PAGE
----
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Sunday, 8 February 2015

When friendship is re-interpreted: Italy and San Marino take new view on IP rights

A concerned reader has written to draw the IPKat's attention to a small but potentially highly significant announcement from a source that this Kat has rarely had cause to consult: the Republic of San Marino's Patent and Trade Mark Office.  The announcement, which you can access here, reads as follows:

The owners of European patents and international trademarks that want to protect their inventions or trademarks in the Republic of San Marino are required to pay national taxes in San Marino and can not longer avail themselves of the reciprocity of recognition on trademarks, patents and designs sanctioned by art.43 of the Convention San Marino- Italy of 1939 [Merpel adds: this is the Convention of Friendship and Good Neighborhood between Italy and San Marino, which has its own WIPO webpage here. The Convention, unsurprisingly, is in Italian only].

With the ratification of the Exchange of notes between Italy and the Republic of San Marino on art.43 of the Convention of 1939 on the subject of usurpation and counterfeiting of industrial property rights, the interpretation agreed between the parties on art.43 became fully in force, without any changes in the text of art. 43.

Art.43 of the Convention of 1939 shall apply only on industrial property rights covered by registration or grant issued in Italy and/or in San Marino on the basis of national applications submitted to one of their respective national offices, Italian Patent and Trademark Office (UIBM) and State Office for Patents and Trademarks (USBM).

Art.43 cannot instead find application in reference to trademarks, patents or designs obtained as a result of a international procedure (international Trademarks based on Madrid Agreement and its additional Protocol, European patents, designs based on Hague Agreement).

All applicants originating from countries other than Italy, that require industrial property rights through the international systems (WIPO and EPO), are required to make a deposit in each of the two countries, by paying the taxes both in San Marino and in Italy, in consistency with what is happening in all the member states of the relevant international conventions and in compliance with the principle of territoriality.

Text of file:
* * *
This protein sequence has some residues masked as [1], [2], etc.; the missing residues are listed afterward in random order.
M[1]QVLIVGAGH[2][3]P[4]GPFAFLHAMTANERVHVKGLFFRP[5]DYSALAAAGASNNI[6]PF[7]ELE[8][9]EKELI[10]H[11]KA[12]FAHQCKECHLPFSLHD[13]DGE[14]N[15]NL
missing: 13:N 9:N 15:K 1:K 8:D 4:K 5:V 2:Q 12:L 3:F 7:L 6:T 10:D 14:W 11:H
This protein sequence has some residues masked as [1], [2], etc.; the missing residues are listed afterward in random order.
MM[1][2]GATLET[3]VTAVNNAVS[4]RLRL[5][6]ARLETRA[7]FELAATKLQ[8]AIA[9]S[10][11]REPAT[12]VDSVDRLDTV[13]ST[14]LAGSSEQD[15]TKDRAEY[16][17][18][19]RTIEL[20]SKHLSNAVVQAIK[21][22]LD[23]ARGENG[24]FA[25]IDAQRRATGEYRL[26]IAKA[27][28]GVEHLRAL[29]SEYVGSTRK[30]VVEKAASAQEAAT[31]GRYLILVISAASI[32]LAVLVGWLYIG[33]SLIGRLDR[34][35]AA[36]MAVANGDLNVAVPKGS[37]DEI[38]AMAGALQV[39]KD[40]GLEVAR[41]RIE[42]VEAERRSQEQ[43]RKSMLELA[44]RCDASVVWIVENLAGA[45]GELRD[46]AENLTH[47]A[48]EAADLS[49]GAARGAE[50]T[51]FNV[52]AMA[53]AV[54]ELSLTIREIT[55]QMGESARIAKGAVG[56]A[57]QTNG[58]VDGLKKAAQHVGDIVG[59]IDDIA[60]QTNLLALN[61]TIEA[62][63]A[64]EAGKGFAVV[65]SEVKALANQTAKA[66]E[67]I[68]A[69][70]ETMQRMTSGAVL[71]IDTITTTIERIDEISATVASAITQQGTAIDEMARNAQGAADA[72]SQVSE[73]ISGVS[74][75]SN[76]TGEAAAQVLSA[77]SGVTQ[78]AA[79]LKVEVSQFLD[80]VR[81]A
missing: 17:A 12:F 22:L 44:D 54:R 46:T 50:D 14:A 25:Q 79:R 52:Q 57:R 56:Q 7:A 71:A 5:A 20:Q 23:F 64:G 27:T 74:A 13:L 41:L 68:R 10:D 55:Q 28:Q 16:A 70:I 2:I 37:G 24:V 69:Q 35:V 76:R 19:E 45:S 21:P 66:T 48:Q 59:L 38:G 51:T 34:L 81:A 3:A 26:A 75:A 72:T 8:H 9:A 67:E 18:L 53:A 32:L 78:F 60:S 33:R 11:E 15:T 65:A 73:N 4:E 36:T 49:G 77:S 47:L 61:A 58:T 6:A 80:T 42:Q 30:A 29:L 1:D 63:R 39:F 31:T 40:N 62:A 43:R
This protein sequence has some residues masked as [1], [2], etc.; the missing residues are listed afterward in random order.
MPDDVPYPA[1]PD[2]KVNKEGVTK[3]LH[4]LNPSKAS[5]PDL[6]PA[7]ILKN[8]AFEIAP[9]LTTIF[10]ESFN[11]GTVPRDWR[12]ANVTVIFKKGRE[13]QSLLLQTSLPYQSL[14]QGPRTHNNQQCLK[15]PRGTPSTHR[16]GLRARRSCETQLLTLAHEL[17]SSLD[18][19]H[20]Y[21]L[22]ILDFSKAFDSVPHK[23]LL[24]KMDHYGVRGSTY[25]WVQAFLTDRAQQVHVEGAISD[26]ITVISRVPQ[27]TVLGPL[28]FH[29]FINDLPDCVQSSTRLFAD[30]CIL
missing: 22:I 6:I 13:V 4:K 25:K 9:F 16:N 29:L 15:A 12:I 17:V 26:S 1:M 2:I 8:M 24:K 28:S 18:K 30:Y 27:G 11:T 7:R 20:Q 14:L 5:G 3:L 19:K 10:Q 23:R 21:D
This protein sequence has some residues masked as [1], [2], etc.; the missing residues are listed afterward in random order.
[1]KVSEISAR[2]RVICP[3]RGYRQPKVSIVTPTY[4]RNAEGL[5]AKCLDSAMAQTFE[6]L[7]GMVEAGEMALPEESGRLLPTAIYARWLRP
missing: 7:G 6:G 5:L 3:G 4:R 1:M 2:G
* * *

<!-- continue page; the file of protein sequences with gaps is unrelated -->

San Marino, 23 December 2014
What our concerned reader wants to know is this:
Detective needed?
Is there any reliable news as to what this means for existing rights, for example for European patents validated before 2009?  It seems that this change affects the Italian/San Marino parts of European patents, national phases of Patent Co-operation Treaty (PCT) applications for San Marino [a PCT contracting state since late 2004], International trade marks in Italy/San Marino (but only for non-Italian or San-Marino applicants) [San Marino signed up for the Madrid Agreement in 1960 and the Protocol in 2007]. So far I have only received the information that they have only changed the interpretation of the treaty and that old rights (from non-Italians) are no longer valid in San Marino. Do you have any further information about this issue?
This Kat has found some handy information, "International report - Interpretation of reciprocity of IP rights protection in Italy and San Marino", written by Edgardo Deambrogi (Jacobacci & Partners spa) and available from Intellectual Asset Management here. and "Italy and San Marino, new rules on recognition of IP rights", on the Società Italiana Brevetti S.p.A. website here. However, he is still unsure about the transitional arrangements, if any, and how exactly they work.  Can anyone confidently clarify the position regarding registered rights that have already been validated and, better still, does anyone have a copy of the Italy-San Marino agreement?

More on San Marino here
Countries in Europe that are smaller than San Marino here, here and here

1 comment:

Fabrizio de Benedetti said...

Unfortunately there is no official position or clarification concerning the applicability of the new interpretation to existing rights - including rights acquired before 2009.

However according to unofficial statements made by San Marino officials, the new interpretation applies only to rights acquired on or after 23 December 2014, the date of entry into force of the new interpretation.

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